Objective Although treat-to-target (T2T) strategies are effective in early rheumatoid arthritis (RA) patients, important individual variations exist in the course toward remission. Growth mixture modeling provides more insight into this heterogeneity by identifying subgroups of patients with similar response patterns. This study aimed to identify distinct trajectories of disease activity in early RA patients following a T2T strategy during their first year. Methods Data on various clinical and patient-reported measures were collected from the Dutch Rheumatoid Arthritis Monitoring remission induction cohort. Growth mixture modeling was applied to examine the impact of T2T on subgroups characterized by different types of growth trajectories, as measured with the Disease Activity Score in 28 joints. Results Three distinct trajectories of disease activity were found. The normative trajectory contained most patients (82.6%), showing a quickly decreasing disease activity that stabilized at remission after 9 months. This group performed best on clinical and patient-reported measures over time and were more likely to be men. A smaller group (14.1%) also approached remission, but demonstrated a slower response to treatment. Finally, a minority (3.3%) showed no improvement after 1 year, despite an initial quick decrease in disease activity during the first months of treatment. Conclusion Disease activity in early RA patients during the first year of a T2T strategy does not follow a linear pattern, nor is a single developmental trajectory applicable to all patients. Future studies should attempt to identify more specific risk factors for poor outcome to enable early identification of patients in need of alternative therapeutic approaches.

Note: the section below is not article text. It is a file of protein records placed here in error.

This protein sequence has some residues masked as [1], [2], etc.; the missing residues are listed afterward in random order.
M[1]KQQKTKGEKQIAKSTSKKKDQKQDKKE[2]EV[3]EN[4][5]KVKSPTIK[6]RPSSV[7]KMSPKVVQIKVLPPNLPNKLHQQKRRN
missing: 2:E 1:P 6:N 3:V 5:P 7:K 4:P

Tjin-Kam-Jet-Siemons, L., ten Klooster, P. M., Vonkeman, H. E., Glas, C. A. W., & van de Laar, M. A. F. J. (2014). Distinct Trajectories of Disease Activity Over the First Year in Early Rheumatoid Arthritis Patients Following a Treat-to-Target Strategy. Arthritis care & research, 66(4), 625-630. https://doi.org/10.1002/acr.22175